famed for his work on the Barry Bonds BALCO case, is investigating
the duo's U.S. Postal Service-sponsored cycling team doped during the
years of Armstrong's Tour wins. Thursday the Associated Press quoted Armstrong saying the accusations don't faze him.
Sponsorship and bonus-payment agreements entered into by Weisel-controlled companies created a situation in which performance-enhancing drug use could theoretically be construed as a form of financial fraud, defined here as a situation in which a party misrepresents the truth in order to obtain money. If such a definition were ever to hold up in court, it could open a floodgate of legal questions.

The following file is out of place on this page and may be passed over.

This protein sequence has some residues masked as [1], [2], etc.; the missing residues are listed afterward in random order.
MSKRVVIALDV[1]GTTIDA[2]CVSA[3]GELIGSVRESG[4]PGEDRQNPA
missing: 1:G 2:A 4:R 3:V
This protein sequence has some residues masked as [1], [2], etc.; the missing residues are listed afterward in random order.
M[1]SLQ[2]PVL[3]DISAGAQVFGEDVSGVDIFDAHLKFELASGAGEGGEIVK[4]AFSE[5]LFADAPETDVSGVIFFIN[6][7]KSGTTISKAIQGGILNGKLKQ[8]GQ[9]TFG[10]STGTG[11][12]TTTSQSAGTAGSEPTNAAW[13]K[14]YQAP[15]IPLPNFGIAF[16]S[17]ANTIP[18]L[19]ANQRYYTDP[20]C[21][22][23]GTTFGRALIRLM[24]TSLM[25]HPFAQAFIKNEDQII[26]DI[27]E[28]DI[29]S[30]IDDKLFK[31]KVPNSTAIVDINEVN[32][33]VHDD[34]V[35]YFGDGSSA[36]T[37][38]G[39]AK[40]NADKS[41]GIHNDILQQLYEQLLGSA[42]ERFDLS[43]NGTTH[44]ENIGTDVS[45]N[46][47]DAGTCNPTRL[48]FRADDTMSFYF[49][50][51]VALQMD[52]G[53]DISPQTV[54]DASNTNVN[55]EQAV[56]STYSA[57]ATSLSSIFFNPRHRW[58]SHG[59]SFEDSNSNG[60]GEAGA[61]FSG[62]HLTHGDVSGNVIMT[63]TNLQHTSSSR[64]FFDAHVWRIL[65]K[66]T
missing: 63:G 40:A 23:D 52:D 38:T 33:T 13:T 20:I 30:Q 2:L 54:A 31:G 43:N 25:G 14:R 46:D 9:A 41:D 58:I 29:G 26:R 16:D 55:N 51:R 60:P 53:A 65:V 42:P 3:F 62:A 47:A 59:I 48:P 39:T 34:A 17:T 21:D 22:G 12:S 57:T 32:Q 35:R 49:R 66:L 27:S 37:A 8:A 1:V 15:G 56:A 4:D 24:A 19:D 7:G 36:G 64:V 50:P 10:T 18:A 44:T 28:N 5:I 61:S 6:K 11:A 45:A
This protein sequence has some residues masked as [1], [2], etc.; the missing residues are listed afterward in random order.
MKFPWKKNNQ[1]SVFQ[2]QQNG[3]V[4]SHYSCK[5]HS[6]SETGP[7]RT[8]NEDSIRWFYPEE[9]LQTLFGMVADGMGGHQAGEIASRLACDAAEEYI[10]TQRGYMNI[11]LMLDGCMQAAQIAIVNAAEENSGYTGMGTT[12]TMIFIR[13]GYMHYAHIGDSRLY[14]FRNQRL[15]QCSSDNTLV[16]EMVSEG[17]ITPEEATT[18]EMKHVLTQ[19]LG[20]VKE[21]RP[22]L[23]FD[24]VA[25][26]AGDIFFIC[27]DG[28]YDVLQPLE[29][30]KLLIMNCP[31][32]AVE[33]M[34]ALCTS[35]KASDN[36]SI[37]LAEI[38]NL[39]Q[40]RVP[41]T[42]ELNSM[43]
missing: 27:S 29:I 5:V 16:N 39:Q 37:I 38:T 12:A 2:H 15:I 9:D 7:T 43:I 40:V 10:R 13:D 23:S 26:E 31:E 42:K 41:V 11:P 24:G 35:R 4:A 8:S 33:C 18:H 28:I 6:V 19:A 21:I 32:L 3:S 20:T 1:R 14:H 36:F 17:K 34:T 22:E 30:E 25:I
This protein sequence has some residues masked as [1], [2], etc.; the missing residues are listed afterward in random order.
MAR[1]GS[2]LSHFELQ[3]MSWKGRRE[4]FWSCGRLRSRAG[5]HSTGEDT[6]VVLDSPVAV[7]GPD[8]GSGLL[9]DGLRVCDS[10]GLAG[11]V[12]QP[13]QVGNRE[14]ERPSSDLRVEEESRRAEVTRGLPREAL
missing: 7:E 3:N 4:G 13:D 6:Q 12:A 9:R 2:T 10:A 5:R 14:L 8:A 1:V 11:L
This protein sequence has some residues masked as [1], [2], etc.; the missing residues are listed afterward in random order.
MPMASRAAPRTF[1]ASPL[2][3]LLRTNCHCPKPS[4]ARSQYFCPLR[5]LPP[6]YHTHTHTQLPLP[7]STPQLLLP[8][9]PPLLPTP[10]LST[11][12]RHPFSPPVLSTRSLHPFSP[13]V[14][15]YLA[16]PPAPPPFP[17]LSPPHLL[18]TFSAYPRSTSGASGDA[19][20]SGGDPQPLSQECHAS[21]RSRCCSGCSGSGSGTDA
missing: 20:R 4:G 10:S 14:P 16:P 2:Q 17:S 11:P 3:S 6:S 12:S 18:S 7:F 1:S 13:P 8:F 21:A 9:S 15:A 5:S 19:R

Prosecutors from the United States attorney's office for the Northern District of California, which is based in the Bay Area, have worked closely with Novitzky, and would have jurisdiction to investigate the case because Tailwind Sports was based in San Francisco. The investor Thom Weisel, of the investment banking firm Thomas Weisel Partners Group, was the founder and chairman of Tailwind Sports. Armstrong eventually became a co-owner. BLOOD BROTHERS Pro cyclist Floyd Landis saw his career and personal life all but destroyed after a failed drug test cost him his 2006 Tour de France crown. Now, Mr. Landis gives The Wall Street Journal an exclusive tour through what he and others say was a culture of systematic doping in the sport.